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Joint List MK calls for autopsy of Israeli officer killed in Umm al-Hiran raid

Jan. 25, 2017 9:19 P.M. (Updated: Jan. 28, 2017 5:00 P.M.)
(File)
NEGEV (Ma'an) -- Palestinian member of the Knesset Talab Abu Arar raised doubts on Wednesday about Israeli police’s version of events regarding the death of an policeman during a demolition raid earlier this month, implying that the officer may have been killed by friendly fire instead of a vehicular attack.

Israeli police officer Erez Levi was killed last week under widely contested circumstances during a violent demolition raid in the Bedouin village of Umm al-Hiran in the Negev that left more than a dozen Palestinian structures razed to the ground.

While Israeli authorities have claimed that Umm al-Hiran resident Yaqoub Abu al-Qian was shot and killed while carrying out a deliberate vehicular attack which killed Levi, numerous eyewitnesses have insisted that the local math teacher was posing no threat to anyone when Israeli police opened fire at his vehicle, causing him to lose control of the car and ram into officers.

Israeli daily The Jerusalem Post reported on Monday that a senior police spokesman declined to say whether an officer wounded during the incident was run over Abu al-Qian’s vehicle or shot by other policemen, raising new questions about the police account of the raid.

Eyewitnesses from Abu al-Qian’s family told Ma’an that Israeli police officers were shooting “heavily” in all directions, and that they believed Levi could have been struck by Israeli police bullets.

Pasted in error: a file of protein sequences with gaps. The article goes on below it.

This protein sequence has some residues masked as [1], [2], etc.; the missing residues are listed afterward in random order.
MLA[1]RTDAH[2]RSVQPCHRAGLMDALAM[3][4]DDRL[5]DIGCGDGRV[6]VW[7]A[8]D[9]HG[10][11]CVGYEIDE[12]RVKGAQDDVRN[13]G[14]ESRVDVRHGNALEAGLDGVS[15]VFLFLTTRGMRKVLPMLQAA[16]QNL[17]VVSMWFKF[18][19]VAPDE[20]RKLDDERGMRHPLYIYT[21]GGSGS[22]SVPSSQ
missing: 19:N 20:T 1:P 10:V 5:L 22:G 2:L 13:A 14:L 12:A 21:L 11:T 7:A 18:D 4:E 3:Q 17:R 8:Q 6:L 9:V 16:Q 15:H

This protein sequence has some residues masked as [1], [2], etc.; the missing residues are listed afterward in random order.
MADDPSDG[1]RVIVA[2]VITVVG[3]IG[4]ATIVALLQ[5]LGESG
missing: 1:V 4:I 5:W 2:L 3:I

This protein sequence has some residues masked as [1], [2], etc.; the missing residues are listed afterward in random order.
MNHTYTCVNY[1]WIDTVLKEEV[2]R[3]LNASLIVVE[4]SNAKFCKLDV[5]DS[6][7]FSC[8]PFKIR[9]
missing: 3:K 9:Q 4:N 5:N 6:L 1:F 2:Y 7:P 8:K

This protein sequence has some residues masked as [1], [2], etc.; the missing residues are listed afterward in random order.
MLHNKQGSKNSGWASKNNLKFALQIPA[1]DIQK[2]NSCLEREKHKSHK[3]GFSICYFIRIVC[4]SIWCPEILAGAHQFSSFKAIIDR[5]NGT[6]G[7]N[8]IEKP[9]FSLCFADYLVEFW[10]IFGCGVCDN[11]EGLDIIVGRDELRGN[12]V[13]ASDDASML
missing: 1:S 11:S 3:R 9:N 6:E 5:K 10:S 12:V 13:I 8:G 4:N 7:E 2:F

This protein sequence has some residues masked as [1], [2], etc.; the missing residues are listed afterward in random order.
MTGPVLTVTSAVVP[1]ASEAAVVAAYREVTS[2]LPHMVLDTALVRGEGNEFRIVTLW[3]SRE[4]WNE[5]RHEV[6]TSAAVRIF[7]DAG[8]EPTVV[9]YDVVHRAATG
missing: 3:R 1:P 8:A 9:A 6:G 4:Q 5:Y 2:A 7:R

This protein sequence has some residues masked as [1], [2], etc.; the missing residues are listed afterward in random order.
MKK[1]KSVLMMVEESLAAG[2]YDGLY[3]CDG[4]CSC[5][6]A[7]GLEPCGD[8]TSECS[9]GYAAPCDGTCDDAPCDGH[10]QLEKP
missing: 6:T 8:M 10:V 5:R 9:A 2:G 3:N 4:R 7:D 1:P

Abu Arar, a member of the Arab Joint List, which represents parties led by Palestinian citizens of Israel, told Ma’an on Wednesday that Israeli authorities “hurried” to bury Levi mere hours after the end of the unrest in al-Hiran.

He called on Israeli authorities to exhume the police officer’s body and proceed with an autopsy so as to determine the cause of death.

"The Israeli public should be able to know whether the police officer was killed as a result of being run over, or as a result of gunfire from other police officers who were firing in all direction," Abu Arar said.

The Abu al-Qian family has meanwhile demanded an investigation into Yaboub Abu al-Qian's killing, and rights groups also announced on Monday that they had appealed to the Israeli Justice Ministry’s Police Investigations Department (PID) to open a criminal probe into how and why police allegedly shot MK Ayman Odeh during the Umm al-Hiran clashes, who was present at the scene to support locals in resisting the demolitions.

The Umm al-Hiran raid has caused heightened emotions among the Israeli and Palestinian publics, with Israeli authorities claiming that Abu al-Qian was killed while carrying out a “terrorist attack,” while many Palestinians saw the incident as yet another instance of deadly Israeli police violence against Palestinian communities both in Israel and in the occupied Palestinian territory.

Protests have erupted to denounce the demolitions in Umm al-Hiran, as well as other demolitions in Palestinian-majority towns in Israel.

Rights groups have long claimed that demolitions in Bedouin villages unrecognized by Israel are a central policy aimed at removing the indigenous Palestinian population from the Negev and transferring them to government-zoned townships to make room for the expansion of Jewish-Israeli communities.

At a rally in Tel Aviv on Thursday, Knesset member and Palestinian citizen of Israel Issawi Freij claimed that Israeli Prime Minister Benjamin Netanyahu had been ramping up demolitions in an attempt to distract the Israeli public from an ongoing corruption investigation into himself.

“The prime minister wants to mark out an enemy on whom his voters can vent their anger,” Freij told hundreds of demonstrators.
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